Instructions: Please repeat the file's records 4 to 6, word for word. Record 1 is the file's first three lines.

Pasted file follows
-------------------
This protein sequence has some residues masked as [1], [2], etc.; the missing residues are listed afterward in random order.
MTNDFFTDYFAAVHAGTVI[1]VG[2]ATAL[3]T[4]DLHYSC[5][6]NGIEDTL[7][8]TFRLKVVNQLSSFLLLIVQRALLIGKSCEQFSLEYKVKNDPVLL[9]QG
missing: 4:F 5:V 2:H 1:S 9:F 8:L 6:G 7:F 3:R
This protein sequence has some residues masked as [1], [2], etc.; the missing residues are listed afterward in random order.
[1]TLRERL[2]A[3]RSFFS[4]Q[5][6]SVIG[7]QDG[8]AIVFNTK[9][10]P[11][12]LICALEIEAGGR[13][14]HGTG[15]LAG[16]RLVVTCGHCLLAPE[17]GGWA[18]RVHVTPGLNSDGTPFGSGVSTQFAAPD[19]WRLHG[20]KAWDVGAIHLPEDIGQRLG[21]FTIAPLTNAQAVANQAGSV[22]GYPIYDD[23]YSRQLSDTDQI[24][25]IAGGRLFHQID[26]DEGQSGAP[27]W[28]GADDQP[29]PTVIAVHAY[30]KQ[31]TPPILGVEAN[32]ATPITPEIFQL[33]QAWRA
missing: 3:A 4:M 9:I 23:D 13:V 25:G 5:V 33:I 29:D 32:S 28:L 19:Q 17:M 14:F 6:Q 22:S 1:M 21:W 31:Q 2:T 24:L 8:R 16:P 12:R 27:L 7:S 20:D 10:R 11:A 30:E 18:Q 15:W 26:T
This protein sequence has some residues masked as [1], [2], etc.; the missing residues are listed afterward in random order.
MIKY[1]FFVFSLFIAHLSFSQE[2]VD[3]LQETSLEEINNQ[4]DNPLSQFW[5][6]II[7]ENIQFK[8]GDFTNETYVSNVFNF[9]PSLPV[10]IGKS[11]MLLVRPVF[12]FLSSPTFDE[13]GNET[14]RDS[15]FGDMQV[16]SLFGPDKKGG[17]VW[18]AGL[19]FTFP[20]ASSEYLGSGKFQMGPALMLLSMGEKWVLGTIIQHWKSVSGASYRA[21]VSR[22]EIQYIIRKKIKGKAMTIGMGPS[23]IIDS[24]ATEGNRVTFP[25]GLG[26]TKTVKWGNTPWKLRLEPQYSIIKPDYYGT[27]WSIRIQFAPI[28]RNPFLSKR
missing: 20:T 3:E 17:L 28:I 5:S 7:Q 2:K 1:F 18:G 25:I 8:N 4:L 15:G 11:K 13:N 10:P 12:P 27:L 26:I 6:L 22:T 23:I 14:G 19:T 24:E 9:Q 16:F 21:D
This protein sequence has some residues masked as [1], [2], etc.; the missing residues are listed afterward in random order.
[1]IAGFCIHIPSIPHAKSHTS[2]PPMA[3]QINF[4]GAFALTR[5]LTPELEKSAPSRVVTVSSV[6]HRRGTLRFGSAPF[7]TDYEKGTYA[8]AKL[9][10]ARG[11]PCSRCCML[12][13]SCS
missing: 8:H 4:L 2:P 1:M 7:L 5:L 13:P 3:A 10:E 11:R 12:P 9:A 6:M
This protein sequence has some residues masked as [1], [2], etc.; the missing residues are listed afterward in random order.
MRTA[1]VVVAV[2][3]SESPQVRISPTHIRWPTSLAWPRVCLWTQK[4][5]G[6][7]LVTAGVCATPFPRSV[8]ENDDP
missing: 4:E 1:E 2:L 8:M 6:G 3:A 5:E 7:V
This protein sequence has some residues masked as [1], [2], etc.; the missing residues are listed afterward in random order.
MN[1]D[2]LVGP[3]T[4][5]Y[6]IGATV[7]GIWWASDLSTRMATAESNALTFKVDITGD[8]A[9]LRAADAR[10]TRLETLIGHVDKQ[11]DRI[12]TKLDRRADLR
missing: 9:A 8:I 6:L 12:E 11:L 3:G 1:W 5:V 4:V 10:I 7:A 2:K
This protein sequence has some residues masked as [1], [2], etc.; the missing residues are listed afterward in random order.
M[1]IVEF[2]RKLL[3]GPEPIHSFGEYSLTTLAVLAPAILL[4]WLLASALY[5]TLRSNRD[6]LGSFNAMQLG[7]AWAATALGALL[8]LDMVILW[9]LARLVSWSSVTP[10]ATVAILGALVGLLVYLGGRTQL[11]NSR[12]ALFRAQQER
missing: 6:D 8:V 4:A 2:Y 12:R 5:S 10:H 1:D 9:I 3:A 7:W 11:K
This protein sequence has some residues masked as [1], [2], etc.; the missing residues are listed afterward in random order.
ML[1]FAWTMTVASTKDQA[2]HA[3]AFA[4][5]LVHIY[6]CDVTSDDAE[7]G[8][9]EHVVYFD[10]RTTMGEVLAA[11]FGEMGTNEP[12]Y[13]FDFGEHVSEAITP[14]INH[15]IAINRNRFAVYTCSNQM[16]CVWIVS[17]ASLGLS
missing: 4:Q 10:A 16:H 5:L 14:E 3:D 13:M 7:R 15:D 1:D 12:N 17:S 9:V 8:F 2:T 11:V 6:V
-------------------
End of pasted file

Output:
This protein sequence has some residues masked as [1], [2], etc.; the missing residues are listed afterward in random order.
[1]IAGFCIHIPSIPHAKSHTS[2]PPMA[3]QINF[4]GAFALTR[5]LTPELEKSAPSRVVTVSSV[6]HRRGTLRFGSAPF[7]TDYEKGTYA[8]AKL[9][10]ARG[11]PCSRCCML[12][13]SCS
missing: 8:H 4:L 2:P 1:M 7:L 5:L 13:P 3:A 10:E 11:R 12:P 9:A 6:M
This protein sequence has some residues masked as [1], [2], etc.; the missing residues are listed afterward in random order.
MRTA[1]VVVAV[2][3]SESPQVRISPTHIRWPTSLAWPRVCLWTQK[4][5]G[6][7]LVTAGVCATPFPRSV[8]ENDDP
missing: 4:E 1:E 2:L 8:M 6:G 3:A 5:E 7:V
This protein sequence has some residues masked as [1], [2], etc.; the missing residues are listed afterward in random order.
MN[1]D[2]LVGP[3]T[4][5]Y[6]IGATV[7]GIWWASDLSTRMATAESNALTFKVDITGD[8]A[9]LRAADAR[10]TRLETLIGHVDKQ[11]DRI[12]TKLDRRADLR
missing: 9:A 8:I 6:L 12:E 11:L 3:G 1:W 5:V 4:V 10:I 7:A 2:K